Best Children’s Books for Father’s Day Roundup

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This year there are more fab Father’s Day books than I’ve ever seen before so I found it rather difficult to narrow down my favorites to just a few.  Here are some of this year’s Father’s Day books I recommend.


Hammer And Nails Book CoverHammer and Nails
Written by Josh Bledsoe
Illustrated by Jessica Warrick
(Flashlight Press; $17.95, Ages 4-8)
Josh Bledsoe wrote this story about my husband, or at least he could have because the father in Hammer and Nails (love the wordplay in this title) has a heart of gold with a touch of pink. When his daughter’s playdate plans fall through, it’s dad to the rescue, declaring a daddy daughter day. The pair agree to trade off on completing their lists of activities they’d intended to do before things changed.

If you’ve ever known a father to play dress up with his daughter and even agree to have his hair and nails done, you’ll find that guy here, bonding beautifully with his child. At the same time, the dad asks his daughter to step outside her comfort zone to pound some nails into loose boards on their fence amongst other chores. “Princess, sometimes things you’ve never done end up being fun. Try it.” Everything about Hammer and Nails is fun and upbeat from Warrick’s silly scene of a laundry fight to daddy and daughter getting down with some celebratory moves. With each new page turn, this book will fill young readers with the joy of experiencing quality and creative time spent with a caring dad.

Beard in a BoxBeard_in_a_Box by Bill Cotter Book Cover
Written and illustrated by Bill Cotter
(Knopf BYR: $17.99, Ages 4-8)
Just when you think you’ve seen every kind of Father’s Day book, Beard in a Box arrives! A boy who is convinced the source of his dad’s coolness and power is his beard, decides it’s time to grow one of his own. Only he can’t, despite multiple imaginative efforts. Lo and behold, what should happen to be on TV while this lad is despairing his lack of facial hair – a commercial touting the amazing kid-tested, dad-approved Beard in a Box from SCAM-O. This simple five-step program appeared to work and there were all kinds of bristles available -from the Beatnik to the Biker, the Lincoln to the Santa. What the commercial failed to say was that after following all the required steps, the user had to wait 10-15 years to see results.

When little dude tells his dad how he was ripped off, he notices his father’s beard is gone. Can that mean his dad has lost his coolness? Maybe not with Cotter’s clever examples proving you can’t judge a dad by his beard! The hilarity of Beard in a Box begins with the cover and continues all the way through to the endorsements from satisfied Beard in a Box customers on the back cover: “Don’t take more than the recommended dose. Trust me on this.” – Bigfoot A not-to-miss new read for Father’s Day or any day you need a good laugh or your child yearns for a five o’clock shadow.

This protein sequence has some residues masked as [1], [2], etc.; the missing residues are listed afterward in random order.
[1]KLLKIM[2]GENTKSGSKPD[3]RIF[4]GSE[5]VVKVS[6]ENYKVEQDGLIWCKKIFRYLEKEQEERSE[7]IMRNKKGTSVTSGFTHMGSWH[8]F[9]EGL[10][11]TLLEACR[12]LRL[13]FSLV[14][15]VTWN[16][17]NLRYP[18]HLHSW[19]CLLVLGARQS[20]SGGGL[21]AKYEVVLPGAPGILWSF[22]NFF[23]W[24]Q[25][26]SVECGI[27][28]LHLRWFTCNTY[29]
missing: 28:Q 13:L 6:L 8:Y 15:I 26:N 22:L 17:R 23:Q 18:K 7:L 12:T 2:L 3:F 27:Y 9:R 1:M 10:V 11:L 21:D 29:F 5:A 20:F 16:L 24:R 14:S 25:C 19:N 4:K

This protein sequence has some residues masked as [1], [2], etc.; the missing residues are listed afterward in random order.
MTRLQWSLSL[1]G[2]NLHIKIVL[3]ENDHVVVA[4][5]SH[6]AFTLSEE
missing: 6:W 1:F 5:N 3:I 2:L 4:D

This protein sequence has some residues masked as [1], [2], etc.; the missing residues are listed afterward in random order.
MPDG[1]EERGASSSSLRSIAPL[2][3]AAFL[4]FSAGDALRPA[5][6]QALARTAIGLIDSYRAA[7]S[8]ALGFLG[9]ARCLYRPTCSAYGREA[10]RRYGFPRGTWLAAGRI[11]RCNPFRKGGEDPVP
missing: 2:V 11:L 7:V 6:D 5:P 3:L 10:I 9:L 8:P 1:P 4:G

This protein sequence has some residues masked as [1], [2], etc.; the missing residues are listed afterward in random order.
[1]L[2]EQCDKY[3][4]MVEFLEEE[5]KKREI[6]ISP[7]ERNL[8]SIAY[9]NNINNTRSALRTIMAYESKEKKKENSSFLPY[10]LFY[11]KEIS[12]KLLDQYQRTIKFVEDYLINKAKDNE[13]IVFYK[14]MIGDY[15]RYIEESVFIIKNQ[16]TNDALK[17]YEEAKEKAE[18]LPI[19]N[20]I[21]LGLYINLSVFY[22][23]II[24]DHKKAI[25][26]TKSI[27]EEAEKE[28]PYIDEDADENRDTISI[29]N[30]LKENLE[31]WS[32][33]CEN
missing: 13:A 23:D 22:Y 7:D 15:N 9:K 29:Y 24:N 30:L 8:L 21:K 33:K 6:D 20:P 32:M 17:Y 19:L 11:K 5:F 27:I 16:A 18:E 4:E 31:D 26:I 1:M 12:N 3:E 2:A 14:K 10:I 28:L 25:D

Dad SchoolDad_School book cover
Written by Rebecca Van Slyke
Illustrated by Priscilla Burris
(Doubleday BYR; $16.99, Ages 3-7)
Kids go to school to learn their ABCs so when a little boy’s dad says he also went to school, the youngster figures it had to be Dad school. Van Slyke and Burris have teamed up again after last year’s hit, Mom School, to bring readers a glimpse of all the skills a father must acquire to parent successfully.

“At Dad school, I think they learn how to fix boo-boos, how to mend leaky faucets, and how to make huge snacks …” There is a lot of wonderful humor in both the text and artwork that will not be lost on parents reading the story aloud, especially the parts about dads learning how to multi-talk or their failure to learn how to match clothes, brush hair, and clean the bathroom. Dad School is totally entertaining from start to finish, only I wish it hadn’t ended so soon. I loved the little boy’s imagination and am certain your kids will, too.


Monster_and_Son book coverMonster & Son
Written by David LaRochelle
Illustrated by Joey Chou
(Chronicle Books; $16.99, Ages 2-4)
Here’s a fresh take on Father’s Day, a look at the father/son dynamic from all kinds of monsters’ point of view. Filling the pages of this wild ride are yetis, werewolves, dragons, serpents and skeletons sharing their own special, often “rough and rowdy” type of love.

Chou’s visuals are modern. They feel bold and imaginative with colors perfectly suited for a monstrous read. LaRochelle has written Monster & Son using well-paced rhyme that adds to the various father/son activities featured on every page. Whether stirring up waves for a game of catch or frightening off a knight coming to the aid of a damsel in distress, these monster dads all have one thing in common, and though it may be giant-sized, it undeniably love.